Will ITC cause hindrance to CSR Actions?
In the matter of M/S Dwarikesh Sugar Industries Ltd. cited in  125 taxmann.com 329 (AAR- UTTAR PRADESH), the applicant is a company incorporated under the Companies Act,2013 and engaged in the business of manufacture and sale of sugar and allied products. The applicant undertakes few activities in order to comply with the Corporate Social Responsibility as per Section 135 of Companies Act.
The applicant reached out to seek advance ruling as to whether expenses incurred by the company as CSR qualify as being incurred in the course of business and eligible for input tax credit or whether CSR activities is restricted under Section 17(5) of CGST Act?
The Advance Ruling Authority paid reliance on varied other case laws and discussed that as per Section 135 of the Companies Act,2013, any company who meets the criteria for CSR is mandatorily required to incur CSR activities and non-compliance of the provisions may lead to business disruption. Therefore, the said CSR Activities are treated as to be incurred “in the course of business”.
On further submitted points by the applicant, the authority observes that “In the course of business” includes all activities which are incidental to the business which are incurred during the course of business. A company is compulsorily required to undertake CSR activities in order to run its business. As a result, they become essential part of the business process as a whole and thus are to be treated to be incurred “in the course of business”. And since these activities are incurred in the course of business, therefore eligible for ITC.
Further as per Section 17(5)(h), input tax credit shall not be eligible in respect of “goods lost, stolen, destroyed written off or disposed of by the way of gift or free samples”.
The applicant supplied furniture/fittings such as tables, chairs etc. and electrical goods to be used in the school under the CSR activity, free of cost. Since we have established that CSR Activities are eligible for ITC, let’s dig deep about the apportionment under section 17.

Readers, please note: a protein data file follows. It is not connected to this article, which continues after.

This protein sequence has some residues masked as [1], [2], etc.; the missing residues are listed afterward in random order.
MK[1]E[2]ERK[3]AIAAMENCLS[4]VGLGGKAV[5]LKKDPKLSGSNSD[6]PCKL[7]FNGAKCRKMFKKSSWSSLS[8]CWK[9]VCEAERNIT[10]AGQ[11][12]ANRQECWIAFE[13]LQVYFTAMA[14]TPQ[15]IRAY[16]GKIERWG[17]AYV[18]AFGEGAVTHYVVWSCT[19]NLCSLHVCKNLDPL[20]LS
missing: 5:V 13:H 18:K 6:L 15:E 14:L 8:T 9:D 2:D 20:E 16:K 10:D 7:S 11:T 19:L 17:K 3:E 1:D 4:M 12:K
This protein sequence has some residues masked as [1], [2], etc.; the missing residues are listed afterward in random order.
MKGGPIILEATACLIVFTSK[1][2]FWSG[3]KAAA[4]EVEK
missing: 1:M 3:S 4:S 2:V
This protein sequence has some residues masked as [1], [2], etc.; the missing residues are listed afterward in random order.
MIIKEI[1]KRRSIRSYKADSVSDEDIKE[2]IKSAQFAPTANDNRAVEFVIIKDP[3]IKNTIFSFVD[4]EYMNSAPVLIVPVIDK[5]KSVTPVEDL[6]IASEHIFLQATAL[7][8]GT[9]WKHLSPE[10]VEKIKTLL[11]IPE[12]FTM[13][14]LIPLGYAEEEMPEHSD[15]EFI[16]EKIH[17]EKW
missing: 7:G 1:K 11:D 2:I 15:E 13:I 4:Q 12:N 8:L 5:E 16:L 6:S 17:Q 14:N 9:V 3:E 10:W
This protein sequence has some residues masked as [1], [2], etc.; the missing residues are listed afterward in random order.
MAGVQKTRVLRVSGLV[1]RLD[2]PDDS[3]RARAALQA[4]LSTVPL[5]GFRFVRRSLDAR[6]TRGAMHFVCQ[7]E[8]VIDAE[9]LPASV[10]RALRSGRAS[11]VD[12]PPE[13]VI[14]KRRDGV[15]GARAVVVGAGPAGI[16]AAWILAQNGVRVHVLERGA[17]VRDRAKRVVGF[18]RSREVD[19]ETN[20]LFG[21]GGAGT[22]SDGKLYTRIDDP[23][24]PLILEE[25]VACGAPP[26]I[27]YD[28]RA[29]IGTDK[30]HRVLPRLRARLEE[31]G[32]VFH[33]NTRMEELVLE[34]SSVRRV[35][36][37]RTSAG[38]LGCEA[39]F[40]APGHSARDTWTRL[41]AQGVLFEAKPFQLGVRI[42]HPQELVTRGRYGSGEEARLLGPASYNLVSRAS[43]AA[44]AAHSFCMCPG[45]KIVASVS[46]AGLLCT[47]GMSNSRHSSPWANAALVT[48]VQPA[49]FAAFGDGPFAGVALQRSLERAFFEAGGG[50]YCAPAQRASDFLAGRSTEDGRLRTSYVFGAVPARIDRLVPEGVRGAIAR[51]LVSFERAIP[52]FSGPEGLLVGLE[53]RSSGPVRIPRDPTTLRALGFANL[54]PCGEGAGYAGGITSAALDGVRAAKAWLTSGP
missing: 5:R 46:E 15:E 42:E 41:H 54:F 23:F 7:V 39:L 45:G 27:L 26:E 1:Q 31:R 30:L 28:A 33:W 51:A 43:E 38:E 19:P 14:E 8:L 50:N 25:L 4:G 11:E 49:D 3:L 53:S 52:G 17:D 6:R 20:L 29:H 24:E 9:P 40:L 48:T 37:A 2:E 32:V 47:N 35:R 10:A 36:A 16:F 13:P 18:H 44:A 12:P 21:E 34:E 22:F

CSR have been mandated by the law and therefore it is obligatory in nature. Gift is not defined under CGST Act 2017, therefore in common parlance a “gift” is defined as a voluntary transfer of property by one to another. CSR expenses being involuntary and regular in nature cannot be qualified as “gifts”. Another basic essence of gift is that a gift is usually given occasionally and without consideration. In view of the above, a clear distinction between goods given as gift and as a part of the CSR Activities is being drawn and CSR expenses are not to be qualified as gifts and therefore credit is not restricted.
Another observation of the court is that as per the facts stated that input tax credit in general is not available for construction, reconstruction, renovation etc. of an immovable property even when such goods/services or both are being used in the course of the business, however the limitation is to the extent of capitalization, accordingly ITC on the goods/services used for construction of school buildings will not be available to the extent of the amount capitalized.